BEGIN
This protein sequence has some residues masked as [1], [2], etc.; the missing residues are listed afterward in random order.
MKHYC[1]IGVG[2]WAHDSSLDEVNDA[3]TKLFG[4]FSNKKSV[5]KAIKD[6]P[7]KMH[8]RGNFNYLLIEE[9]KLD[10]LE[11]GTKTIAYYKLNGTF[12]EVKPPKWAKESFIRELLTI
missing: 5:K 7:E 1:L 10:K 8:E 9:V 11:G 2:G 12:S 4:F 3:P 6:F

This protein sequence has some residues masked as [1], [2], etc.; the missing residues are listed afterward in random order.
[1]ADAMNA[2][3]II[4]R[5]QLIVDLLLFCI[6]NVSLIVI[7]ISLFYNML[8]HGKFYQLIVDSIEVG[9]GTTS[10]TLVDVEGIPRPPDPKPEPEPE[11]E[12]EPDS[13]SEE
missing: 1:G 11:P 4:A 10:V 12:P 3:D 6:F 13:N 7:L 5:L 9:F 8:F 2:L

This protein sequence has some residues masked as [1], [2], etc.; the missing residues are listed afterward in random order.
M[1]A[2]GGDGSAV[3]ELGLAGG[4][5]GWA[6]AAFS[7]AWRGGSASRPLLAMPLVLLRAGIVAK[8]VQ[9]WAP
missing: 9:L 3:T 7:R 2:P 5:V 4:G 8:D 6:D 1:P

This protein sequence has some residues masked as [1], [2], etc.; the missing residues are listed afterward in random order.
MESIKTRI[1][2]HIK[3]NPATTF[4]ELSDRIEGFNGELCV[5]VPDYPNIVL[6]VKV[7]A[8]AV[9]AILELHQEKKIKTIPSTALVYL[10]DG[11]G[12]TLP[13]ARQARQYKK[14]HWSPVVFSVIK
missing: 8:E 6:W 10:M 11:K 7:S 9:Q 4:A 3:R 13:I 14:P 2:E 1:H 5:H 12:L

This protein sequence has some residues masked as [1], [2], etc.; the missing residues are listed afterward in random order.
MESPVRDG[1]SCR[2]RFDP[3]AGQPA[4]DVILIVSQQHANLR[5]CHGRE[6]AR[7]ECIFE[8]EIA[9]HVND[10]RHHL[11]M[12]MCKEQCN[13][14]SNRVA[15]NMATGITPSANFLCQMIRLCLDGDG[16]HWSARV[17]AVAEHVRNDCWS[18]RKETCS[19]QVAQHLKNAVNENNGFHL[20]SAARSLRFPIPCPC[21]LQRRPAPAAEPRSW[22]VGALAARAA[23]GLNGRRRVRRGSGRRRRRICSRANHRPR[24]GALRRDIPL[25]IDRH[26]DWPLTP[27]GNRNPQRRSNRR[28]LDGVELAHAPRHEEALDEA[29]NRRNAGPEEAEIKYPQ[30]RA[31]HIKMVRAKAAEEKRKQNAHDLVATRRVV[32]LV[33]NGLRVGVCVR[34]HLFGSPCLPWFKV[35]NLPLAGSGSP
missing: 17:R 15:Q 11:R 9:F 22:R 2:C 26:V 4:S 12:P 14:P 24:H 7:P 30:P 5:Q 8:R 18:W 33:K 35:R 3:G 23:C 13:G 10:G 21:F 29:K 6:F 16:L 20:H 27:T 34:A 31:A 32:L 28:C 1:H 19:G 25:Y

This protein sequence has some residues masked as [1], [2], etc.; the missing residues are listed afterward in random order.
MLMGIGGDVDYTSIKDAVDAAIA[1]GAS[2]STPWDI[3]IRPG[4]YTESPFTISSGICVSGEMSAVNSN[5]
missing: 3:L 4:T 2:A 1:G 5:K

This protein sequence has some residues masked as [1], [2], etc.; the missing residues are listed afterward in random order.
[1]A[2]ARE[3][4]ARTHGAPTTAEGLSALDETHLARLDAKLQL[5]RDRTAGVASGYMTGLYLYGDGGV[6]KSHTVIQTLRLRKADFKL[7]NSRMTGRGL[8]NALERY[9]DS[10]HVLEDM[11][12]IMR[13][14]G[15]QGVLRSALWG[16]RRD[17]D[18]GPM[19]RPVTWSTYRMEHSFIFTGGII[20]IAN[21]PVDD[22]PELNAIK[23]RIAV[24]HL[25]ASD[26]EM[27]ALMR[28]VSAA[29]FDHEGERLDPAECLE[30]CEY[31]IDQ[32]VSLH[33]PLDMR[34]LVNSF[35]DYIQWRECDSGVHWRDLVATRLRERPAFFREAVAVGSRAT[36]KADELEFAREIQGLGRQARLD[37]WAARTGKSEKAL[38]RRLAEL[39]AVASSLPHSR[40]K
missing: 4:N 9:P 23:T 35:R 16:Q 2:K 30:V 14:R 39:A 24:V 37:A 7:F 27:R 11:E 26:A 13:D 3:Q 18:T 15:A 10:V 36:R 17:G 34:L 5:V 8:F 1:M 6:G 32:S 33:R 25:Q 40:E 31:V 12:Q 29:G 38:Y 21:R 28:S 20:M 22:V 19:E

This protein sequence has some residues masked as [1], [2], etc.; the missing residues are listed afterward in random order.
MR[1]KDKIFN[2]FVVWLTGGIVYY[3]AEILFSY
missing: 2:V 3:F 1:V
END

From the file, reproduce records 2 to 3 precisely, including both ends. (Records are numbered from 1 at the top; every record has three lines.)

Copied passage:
This protein sequence has some residues masked as [1], [2], etc.; the missing residues are listed afterward in random order.
[1]ADAMNA[2][3]II[4]R[5]QLIVDLLLFCI[6]NVSLIVI[7]ISLFYNML[8]HGKFYQLIVDSIEVG[9]GTTS[10]TLVDVEGIPRPPDPKPEPEPE[11]E[12]EPDS[13]SEE
missing: 1:G 11:P 4:A 10:V 12:P 3:D 6:F 13:N 7:L 5:L 9:F 8:F 2:L

This protein sequence has some residues masked as [1], [2], etc.; the missing residues are listed afterward in random order.
M[1]A[2]GGDGSAV[3]ELGLAGG[4][5]GWA[6]AAFS[7]AWRGGSASRPLLAMPLVLLRAGIVAK[8]VQ[9]WAP
missing: 9:L 3:T 7:R 2:P 5:V 4:G 8:D 6:D 1:P